Does the intensification of breeders’ efforts into producing hybrids, which was so evident at this year’s Cereals event, mean that conventional oilseed rape varieties have had their day?
Absolutely not, said Simon Kightley, of NIAB TAB, who pointed out that there is no evidence of any consistent yield advantage from hybrids over the best conventional varieties to date.
“Take a look at the Recommended List,” he said. “Conventional varieties occupy three of the top four places in the east/west region. And only 1% in gross output separates the top two.”
Furthermore, in the latest HGCA planting survey, of the six varieties that command more than a 5% share of the total crop area, just one is a hybrid.
“There’s a great deal of marketing activity, which might be creating a different impression,” he said. “But growers aren’t moving into hybrids at the rate some would have us believe. And there will be good reasons for that.”
His view was supported by the results from United Oilseeds’ 2012 grower survey, which were revealed at Cereals.
Nearly two-thirds of the farmers who took part said they had drilled conventional varieties in their best fields, while only one-third had used hybrid varieties.
“That seems to contradict some industry commentators, who suggest that hybrids have already overtaken conventionals,” said the company’s technical manager Richard Elsdon.
He said hybrids could offer better consistency in certain situations, but did not see them suiting every site or dominating the market in the foreseeable future. “Growers will hang on to conventionals while they are still performing well.”
The fact that three-quarters of the surveyed farmers used one of the top six varieties on the HGCA RL was also relevant, he added. “They’re making their choices on yield potential, which is why conventional varieties are featuring strongly. Their yield performance is very good.”
Jeremy Taylor, of Senova, who markets conventional varieties Fashion and Vision, said there was still plenty of life in the conventionals sector and reported buoyant seed sales and strong farmer demand ahead of autumn 2012.
“Apart from their good yield performance, conventionals offer growers other advantages,” he added. “Lower seed costs, ease of harvesting, less biomass and the ability to use farm-saved seed are just some of these.”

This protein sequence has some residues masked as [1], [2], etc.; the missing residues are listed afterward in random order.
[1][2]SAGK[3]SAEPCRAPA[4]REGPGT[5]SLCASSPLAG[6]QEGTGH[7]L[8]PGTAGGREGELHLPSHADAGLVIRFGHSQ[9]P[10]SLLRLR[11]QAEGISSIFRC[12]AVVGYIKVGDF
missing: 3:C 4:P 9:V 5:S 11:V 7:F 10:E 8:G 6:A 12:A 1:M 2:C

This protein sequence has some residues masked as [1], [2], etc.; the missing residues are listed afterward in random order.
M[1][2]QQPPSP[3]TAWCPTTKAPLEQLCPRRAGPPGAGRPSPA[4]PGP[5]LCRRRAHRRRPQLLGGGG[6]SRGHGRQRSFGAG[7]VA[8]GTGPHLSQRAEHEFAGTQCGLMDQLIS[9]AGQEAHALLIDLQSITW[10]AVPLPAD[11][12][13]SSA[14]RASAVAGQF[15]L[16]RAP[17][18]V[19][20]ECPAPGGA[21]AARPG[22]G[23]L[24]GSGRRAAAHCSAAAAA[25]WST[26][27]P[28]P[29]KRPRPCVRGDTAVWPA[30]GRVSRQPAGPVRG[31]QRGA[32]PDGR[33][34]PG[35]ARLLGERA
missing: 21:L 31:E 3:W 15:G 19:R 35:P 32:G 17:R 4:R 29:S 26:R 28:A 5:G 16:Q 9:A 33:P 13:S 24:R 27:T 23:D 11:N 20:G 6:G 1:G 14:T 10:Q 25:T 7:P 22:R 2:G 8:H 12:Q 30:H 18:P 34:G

Philip Marr, of Agrii, was of the same opinion. “They haven’t had their day. There’s still demand and a need for conventional types, just as there is for hybrids. And there are some exciting new ones coming up for recommendation later this year.”
But David Waite, of Frontier Agriculture, painted a different picture and pointed out there were only a handful of conventional breeders left.
“There aren’t many non-hybrid breeding programmes,” he said. “Our oilseed rape seeds business is already more than 55% hybrid sales.”
He had seen a drift from North to South over time in hybrid uptake and added that the wide rows establishment method, which was gaining in popularity, lent itself to hybrids. “There’s a need for rapid developing, high biomass plants with this technique, and the hybrids provide just that.”
Lee Bennett, of Openfield, also thought that conventional varieties were on their way out, after a very good spell. “They will still exist but they are going to become a very minor part of the market,” he said.
“Apart from a lack of availability in the future, due to the switch in breeding programmes to hybrid development, there’s also the fact that farmers have now learnt how to grow hybrids. They’ve got to grips with seed rates and canopy management.”
Will Miller, of Dekalb, pointed out that hybrid growers were seeing a greater yield advantage on farm than was suggested by the figures on the RL.
“There’s no doubt that in typical farm conditions, the gap is widening.
“Our latest results show there’s an 11% gross output difference between our best-selling conventional, DK Cabernet, and one of our latest hybrids, DK Extrovert, which is currently in NL2 trials.
“That level of yield jump is going to be very difficult for growers to ignore, especially with the crop commanding such good prices.”
He also pointed out that there were other desirable hybrid traits from the Dekalb programme, which were not available in conventional varieties.
“Our new generation hybrids have the RLM7 gene, which gives excellent phoma resistance. It’s backed up by polygenic resistance, based on a combination of genes, which supports and protects the major gene.”
Pod shatter resistance was another good example, he said. “We’ve identified the gene that stops the natural dispersion of seed, so our hybrid varieties can withstand bad weather conditions at harvest.